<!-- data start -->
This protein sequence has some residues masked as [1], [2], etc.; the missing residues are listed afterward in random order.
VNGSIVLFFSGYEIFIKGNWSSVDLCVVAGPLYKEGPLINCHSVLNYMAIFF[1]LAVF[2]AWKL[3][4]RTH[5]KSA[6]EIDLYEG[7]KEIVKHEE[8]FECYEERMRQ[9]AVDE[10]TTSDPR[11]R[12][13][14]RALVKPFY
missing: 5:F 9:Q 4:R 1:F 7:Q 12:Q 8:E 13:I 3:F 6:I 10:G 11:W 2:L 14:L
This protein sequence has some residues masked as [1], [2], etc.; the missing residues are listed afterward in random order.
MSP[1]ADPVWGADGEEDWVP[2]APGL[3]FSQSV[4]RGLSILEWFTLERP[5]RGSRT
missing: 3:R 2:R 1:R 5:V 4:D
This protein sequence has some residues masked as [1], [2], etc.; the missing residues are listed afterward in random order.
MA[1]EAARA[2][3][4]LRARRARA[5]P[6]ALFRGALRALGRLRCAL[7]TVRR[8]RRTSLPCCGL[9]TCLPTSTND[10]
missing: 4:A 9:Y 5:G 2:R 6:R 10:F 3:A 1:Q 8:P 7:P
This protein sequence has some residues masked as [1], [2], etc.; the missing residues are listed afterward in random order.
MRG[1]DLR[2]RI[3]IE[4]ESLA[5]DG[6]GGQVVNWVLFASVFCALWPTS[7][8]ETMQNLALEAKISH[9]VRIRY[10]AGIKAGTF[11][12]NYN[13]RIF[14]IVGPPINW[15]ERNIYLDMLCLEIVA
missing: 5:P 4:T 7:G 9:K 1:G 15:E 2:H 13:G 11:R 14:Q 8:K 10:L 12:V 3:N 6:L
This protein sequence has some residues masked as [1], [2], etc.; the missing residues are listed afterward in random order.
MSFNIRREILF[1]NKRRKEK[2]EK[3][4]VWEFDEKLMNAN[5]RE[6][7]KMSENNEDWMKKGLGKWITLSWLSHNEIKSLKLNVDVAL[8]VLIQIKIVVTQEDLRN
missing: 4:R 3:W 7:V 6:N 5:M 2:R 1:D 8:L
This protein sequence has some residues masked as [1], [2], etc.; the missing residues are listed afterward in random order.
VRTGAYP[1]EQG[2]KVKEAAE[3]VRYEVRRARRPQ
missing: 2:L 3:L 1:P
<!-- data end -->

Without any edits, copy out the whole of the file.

This protein sequence has some residues masked as [1], [2], etc.; the missing residues are listed afterward in random order.
VNGSIVLFFSGYEIFIKGNWSSVDLCVVAGPLYKEGPLINCHSVLNYMAIFF[1]LAVF[2]AWKL[3][4]RTH[5]KSA[6]EIDLYEG[7]KEIVKHEE[8]FECYEERMRQ[9]AVDE[10]TTSDPR[11]R[12][13][14]RALVKPFY
missing: 5:F 9:Q 4:R 1:F 7:Q 12:Q 8:E 13:I 3:F 6:I 10:G 11:W 2:L 14:L
This protein sequence has some residues masked as [1], [2], etc.; the missing residues are listed afterward in random order.
MSP[1]ADPVWGADGEEDWVP[2]APGL[3]FSQSV[4]RGLSILEWFTLERP[5]RGSRT
missing: 3:R 2:R 1:R 5:V 4:D
This protein sequence has some residues masked as [1], [2], etc.; the missing residues are listed afterward in random order.
MA[1]EAARA[2][3][4]LRARRARA[5]P[6]ALFRGALRALGRLRCAL[7]TVRR[8]RRTSLPCCGL[9]TCLPTSTND[10]
missing: 4:A 9:Y 5:G 2:R 6:R 10:F 3:A 1:Q 8:P 7:P
This protein sequence has some residues masked as [1], [2], etc.; the missing residues are listed afterward in random order.
MRG[1]DLR[2]RI[3]IE[4]ESLA[5]DG[6]GGQVVNWVLFASVFCALWPTS[7][8]ETMQNLALEAKISH[9]VRIRY[10]AGIKAGTF[11][12]NYN[13]RIF[14]IVGPPINW[15]ERNIYLDMLCLEIVA
missing: 5:P 4:T 7:G 9:K 1:G 15:E 2:H 13:G 11:R 14:Q 8:K 10:L 12:V 3:N 6:L
This protein sequence has some residues masked as [1], [2], etc.; the missing residues are listed afterward in random order.
MSFNIRREILF[1]NKRRKEK[2]EK[3][4]VWEFDEKLMNAN[5]RE[6][7]KMSENNEDWMKKGLGKWITLSWLSHNEIKSLKLNVDVAL[8]VLIQIKIVVTQEDLRN
missing: 4:R 3:W 7:V 6:N 5:M 2:R 1:D 8:L
This protein sequence has some residues masked as [1], [2], etc.; the missing residues are listed afterward in random order.
VRTGAYP[1]EQG[2]KVKEAAE[3]VRYEVRRARRPQ
missing: 2:L 3:L 1:P